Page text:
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What-if scenarios, the SSA, relationships, dagga & more – Mike Nicol on the ideas that sparked Sleeper

Published in the Sunday Times

Sleeper is crime writer par excellence Mike Nicol’s latest novel. Author pic: supplied.

Mike Nicol, Umuzi, R250

There were a number of ideas that sparked Sleeper.

The major one was the importance of whistle-blowers and how badly they fare when they expose corruption.

The second was a what-if scenario: what if Iran was surreptitiously looking to buy weapons-grade uranium on the international market?

And then another what if: what if we hadn’t destroyed all our weapons-grade nuclear stocks and some corrupt officials were open to selling the stuff?

There were other ideas, too, such as the ongoing relationship between the two main characters in the series, private investigator Fish Pescado and spy Vicki Kahn, and whether Vicki was still employed by the State Security Agency.

Could she, morally, have put aside her integrity to continue being employed by the state?

All this seemed to me to offer possibilities for a thriller.

Next came the constant question: how much to research? Well, I don’t like doing too much of that, especially as the daily news provides more than enough information.

When I’m writing a novel it’s about fiction, not reality, although I do have a lot of fun researching accessories, especially guns.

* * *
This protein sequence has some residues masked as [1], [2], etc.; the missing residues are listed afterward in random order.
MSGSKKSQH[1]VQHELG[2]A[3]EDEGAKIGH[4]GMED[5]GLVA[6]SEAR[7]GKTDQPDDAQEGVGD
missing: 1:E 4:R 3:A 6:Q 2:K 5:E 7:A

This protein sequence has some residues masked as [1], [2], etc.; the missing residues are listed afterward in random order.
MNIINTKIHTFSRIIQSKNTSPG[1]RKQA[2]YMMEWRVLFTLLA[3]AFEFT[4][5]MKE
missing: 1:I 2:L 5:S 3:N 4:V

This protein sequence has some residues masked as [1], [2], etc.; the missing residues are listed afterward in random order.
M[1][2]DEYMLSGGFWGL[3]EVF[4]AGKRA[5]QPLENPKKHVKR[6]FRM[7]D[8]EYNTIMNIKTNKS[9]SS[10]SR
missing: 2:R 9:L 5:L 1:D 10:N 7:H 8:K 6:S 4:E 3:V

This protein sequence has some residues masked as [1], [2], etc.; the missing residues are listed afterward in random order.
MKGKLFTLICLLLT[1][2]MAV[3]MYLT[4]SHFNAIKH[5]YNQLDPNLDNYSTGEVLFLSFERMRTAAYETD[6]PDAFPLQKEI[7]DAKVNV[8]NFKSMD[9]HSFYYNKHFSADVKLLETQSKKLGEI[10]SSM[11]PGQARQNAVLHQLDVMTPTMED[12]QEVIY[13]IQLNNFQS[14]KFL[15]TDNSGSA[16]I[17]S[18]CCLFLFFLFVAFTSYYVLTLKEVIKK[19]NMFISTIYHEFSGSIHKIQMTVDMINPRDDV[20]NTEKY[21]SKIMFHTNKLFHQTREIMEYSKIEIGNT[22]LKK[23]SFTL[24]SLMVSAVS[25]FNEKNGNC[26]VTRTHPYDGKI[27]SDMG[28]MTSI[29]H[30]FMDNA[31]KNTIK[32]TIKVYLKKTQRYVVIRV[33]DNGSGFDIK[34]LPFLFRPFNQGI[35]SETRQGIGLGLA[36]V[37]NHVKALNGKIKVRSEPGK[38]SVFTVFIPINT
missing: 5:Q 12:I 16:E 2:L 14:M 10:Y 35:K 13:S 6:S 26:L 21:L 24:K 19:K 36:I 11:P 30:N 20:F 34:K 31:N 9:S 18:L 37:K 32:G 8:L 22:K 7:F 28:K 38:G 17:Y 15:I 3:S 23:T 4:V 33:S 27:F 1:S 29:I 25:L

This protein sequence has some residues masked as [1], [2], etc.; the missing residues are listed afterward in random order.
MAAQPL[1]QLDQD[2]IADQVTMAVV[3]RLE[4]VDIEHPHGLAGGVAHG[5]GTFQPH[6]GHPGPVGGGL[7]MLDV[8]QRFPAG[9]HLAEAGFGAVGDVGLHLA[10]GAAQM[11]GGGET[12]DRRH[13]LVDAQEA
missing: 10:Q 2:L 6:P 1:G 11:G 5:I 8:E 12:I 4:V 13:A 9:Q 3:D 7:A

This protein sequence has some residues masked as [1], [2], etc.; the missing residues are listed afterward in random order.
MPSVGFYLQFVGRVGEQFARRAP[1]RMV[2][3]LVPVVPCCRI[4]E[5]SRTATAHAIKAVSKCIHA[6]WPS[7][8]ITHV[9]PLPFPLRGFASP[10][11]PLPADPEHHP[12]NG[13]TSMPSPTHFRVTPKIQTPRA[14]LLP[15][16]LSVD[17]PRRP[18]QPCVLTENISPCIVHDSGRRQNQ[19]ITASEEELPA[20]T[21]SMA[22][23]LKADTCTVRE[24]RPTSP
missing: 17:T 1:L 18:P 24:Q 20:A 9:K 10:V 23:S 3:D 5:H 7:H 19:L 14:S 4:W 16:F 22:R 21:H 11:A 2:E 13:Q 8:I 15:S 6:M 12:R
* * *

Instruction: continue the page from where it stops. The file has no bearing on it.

Which was when I came across a surprising video clip on YouTube, complete with a very cool soundtrack, put out by the Israeli Weapons Industry for their handgun, the Jericho. It’s worth a look.

However, the big surprise came somewhat into the plot when a character, of whom I was particularly fond and who has been in and out of a number of my crime novels, suddenly…

No, fear not, I’m not going to issue a spoiler alert, because I’m not going into specifics you’ll just have to find out for yourself what happened by reading the book.

Anyhow, this opened another opportunity to have another old hand return. “Nuff sed” for the moment. It’s actually one of the things about writing these sort of plot-driven novels which I really like – the unexpected walk-ons. You can never plan for them.

As for difficulties? There are always difficulties.

Just putting one word after another is difficult. And then there are instances – like did I really want to visit the Swartputs nuclear waste dump – where reality might have destroyed my story? No, I didn’t. I couldn’t afford to have the real world intrude on the story. Not completely at any rate.

So I’ll leave that for another day, and turn to a new plot development.

My main character, Fish Pescado, sells dagga to those who don’t want to buy their dope on the streets. In other words to people like oncologists, surgeons, lawyers, academics, advertising executives.

Since Sleeper was published a few weeks back, the world has changed a bit because of the recent Constitutional Court ruling on the private use of dagga.

After that was announced, I got a note from the publisher at Umuzi asking if this now meant that Fish would no longer be called a drug dealer but a florist.

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